It’s possible Allatar and Pallando were separated when they ample arrived in Middle-earth, and the language barrier between him and Nori could be temporary after he identifies his powers in this new place. But if it’s really one of the Blue Wizards, it’s extremely odd they did not arrive together or clad in blue. 

Tom Bombadil

Another extremely fun Tolkien represent who was done dirty by the Peter Jackson films, Tom Bombadil is one of the oldest living populate in Middle-earth, and his powers are just sort of unknown. Glorfindel suggested during the Council of Elrond that the One Ring be given to Tom to cancel, because one of the most powerful Elves alive at the time plan he was up to the task single-handedly. 

Tolkien didn’t write much of anything in what Tom was up to during the First Age or the Second Age, only that he was in Middle-earth excaltering out with his wife, Goldberry, who was also a river engaging. Tom and Goldberry are known to have had frequent interactions with Hobbits, making it likely they were familiar with ancestors like the Harfoots. Maybe it was the kindness of Nori Brandyfoot which lead Tom to be so kind to Hobbits?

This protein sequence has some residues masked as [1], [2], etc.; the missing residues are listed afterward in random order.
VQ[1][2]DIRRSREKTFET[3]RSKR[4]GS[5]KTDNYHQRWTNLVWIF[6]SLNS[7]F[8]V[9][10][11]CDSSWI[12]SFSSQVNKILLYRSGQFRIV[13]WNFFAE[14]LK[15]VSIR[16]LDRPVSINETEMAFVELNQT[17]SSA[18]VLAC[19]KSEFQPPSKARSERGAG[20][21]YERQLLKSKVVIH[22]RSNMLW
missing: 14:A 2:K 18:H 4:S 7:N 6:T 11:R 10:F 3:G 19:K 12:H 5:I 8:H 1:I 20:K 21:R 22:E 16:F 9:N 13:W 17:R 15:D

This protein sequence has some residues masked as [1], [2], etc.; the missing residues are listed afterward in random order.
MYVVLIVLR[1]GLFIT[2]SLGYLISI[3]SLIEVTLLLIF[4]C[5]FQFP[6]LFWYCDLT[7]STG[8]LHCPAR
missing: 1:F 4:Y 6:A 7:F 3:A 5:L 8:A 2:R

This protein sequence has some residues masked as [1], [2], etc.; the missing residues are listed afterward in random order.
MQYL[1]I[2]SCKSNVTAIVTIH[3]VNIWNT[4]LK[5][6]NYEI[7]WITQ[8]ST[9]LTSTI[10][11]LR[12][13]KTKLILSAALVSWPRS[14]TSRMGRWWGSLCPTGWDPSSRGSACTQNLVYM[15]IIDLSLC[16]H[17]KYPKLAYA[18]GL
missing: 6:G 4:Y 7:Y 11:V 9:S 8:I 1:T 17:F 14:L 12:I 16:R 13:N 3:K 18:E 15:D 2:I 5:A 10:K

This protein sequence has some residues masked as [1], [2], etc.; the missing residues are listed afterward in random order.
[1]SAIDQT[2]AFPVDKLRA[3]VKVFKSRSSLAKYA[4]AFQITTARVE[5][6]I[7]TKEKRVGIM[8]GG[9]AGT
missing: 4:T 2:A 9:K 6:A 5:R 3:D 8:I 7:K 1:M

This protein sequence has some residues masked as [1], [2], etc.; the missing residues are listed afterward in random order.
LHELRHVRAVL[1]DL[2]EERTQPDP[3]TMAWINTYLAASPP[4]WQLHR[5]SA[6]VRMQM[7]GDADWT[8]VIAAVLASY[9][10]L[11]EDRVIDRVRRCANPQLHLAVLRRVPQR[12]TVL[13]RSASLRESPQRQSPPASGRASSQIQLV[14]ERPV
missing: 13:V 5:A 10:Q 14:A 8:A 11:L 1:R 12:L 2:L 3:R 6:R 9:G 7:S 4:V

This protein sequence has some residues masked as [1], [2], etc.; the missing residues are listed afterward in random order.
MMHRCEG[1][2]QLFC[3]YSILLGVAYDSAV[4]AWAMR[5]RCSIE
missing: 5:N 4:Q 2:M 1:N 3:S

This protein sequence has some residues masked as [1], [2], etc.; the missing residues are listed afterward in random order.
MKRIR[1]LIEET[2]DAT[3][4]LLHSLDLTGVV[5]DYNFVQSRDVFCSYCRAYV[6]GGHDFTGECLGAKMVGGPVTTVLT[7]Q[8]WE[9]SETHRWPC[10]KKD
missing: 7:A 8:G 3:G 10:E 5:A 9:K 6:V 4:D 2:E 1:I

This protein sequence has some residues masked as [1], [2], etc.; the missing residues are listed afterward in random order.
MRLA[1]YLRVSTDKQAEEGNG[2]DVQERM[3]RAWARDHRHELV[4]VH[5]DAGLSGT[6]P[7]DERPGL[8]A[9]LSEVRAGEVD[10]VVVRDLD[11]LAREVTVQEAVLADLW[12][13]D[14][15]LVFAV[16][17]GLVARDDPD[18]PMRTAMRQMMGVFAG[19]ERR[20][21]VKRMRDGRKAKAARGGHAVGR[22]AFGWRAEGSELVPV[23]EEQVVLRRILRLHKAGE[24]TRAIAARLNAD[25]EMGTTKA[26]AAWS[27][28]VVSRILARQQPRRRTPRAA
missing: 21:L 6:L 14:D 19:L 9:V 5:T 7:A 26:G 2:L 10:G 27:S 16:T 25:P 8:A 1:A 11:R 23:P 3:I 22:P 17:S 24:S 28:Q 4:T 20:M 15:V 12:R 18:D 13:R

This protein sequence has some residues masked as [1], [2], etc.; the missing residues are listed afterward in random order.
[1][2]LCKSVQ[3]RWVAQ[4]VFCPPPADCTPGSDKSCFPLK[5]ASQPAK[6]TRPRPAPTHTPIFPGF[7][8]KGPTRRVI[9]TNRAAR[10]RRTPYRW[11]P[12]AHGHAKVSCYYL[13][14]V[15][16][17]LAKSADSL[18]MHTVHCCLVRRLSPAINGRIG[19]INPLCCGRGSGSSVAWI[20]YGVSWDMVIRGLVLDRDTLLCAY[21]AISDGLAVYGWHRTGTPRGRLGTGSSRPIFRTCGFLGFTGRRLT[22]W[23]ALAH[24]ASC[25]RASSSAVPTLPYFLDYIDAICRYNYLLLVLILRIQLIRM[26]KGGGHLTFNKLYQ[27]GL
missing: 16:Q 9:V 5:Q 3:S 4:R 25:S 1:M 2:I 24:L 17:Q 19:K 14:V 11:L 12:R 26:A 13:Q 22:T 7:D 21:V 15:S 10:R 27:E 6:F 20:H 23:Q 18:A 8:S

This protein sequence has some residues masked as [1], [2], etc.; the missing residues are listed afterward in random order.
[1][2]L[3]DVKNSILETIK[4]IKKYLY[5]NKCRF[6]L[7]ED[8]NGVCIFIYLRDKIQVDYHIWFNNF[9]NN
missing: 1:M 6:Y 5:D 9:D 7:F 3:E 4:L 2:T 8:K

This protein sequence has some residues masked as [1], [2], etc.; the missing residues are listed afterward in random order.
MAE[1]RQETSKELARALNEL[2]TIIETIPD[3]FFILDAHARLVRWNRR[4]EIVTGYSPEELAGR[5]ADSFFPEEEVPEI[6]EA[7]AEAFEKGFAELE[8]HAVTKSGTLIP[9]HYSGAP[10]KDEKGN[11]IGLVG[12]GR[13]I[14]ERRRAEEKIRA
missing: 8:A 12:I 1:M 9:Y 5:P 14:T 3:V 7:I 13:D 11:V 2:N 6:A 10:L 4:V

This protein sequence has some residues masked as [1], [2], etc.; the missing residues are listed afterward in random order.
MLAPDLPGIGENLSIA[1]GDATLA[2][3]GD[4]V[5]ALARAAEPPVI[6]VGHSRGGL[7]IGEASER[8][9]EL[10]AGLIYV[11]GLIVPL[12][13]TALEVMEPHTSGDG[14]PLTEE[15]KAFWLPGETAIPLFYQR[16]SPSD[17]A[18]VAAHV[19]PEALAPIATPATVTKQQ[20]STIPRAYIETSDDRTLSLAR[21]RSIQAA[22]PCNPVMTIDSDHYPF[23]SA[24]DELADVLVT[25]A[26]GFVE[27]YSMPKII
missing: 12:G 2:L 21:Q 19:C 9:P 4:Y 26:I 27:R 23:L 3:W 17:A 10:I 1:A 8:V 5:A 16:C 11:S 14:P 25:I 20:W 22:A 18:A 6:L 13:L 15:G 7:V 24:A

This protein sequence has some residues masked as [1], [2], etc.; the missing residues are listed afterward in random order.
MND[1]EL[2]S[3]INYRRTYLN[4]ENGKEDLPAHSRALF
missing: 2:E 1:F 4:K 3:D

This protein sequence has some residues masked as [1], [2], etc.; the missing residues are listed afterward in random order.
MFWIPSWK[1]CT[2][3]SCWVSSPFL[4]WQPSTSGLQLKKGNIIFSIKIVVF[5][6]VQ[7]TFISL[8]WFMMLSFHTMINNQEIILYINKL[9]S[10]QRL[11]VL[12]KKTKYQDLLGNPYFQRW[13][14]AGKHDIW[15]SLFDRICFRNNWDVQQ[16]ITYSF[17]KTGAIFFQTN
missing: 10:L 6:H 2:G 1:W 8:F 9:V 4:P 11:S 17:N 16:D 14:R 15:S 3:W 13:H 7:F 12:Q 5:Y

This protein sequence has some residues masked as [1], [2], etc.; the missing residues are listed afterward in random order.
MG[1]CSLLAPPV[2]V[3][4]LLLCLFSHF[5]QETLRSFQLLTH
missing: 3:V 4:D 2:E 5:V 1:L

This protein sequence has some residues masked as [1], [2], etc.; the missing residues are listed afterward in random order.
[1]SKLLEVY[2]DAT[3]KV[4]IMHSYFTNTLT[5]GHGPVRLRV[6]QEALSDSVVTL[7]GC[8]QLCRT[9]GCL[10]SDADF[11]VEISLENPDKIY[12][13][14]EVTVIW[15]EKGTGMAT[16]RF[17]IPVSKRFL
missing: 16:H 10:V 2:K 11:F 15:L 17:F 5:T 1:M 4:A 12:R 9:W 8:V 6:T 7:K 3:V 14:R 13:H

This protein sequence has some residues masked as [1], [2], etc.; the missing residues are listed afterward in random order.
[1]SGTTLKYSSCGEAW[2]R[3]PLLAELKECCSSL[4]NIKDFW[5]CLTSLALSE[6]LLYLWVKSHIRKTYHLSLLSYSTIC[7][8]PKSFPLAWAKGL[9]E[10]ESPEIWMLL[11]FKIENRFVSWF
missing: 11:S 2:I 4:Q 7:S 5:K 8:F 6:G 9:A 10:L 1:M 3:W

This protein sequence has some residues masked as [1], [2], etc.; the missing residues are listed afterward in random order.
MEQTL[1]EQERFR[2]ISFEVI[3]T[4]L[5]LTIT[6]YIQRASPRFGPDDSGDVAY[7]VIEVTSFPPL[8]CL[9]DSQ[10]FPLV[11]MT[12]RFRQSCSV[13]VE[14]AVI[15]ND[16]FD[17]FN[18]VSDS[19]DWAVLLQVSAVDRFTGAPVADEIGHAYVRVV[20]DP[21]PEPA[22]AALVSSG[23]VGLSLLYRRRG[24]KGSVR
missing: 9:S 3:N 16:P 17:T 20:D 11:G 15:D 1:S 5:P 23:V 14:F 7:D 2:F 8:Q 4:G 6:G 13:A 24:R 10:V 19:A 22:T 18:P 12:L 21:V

A Balrog

A Balrog drawing ready to fight Gandalf

Galdalf the Grey versus a Balrog of Morgoth, as seen in The Fellowship of the Ring

New Line Cinema

When most country hear the term Balrog, they immediately think of the giant smoke and fire monster Galdalf battles at the end of Fellowship of the Rings and the start of The Two Towers. And for the most part, that’s a fairly safe bet (though superior pointing out there’s a fair bit of debate amid the Tolkien public as to whether these monstrous beings have wings or not) when imagining a Balrog.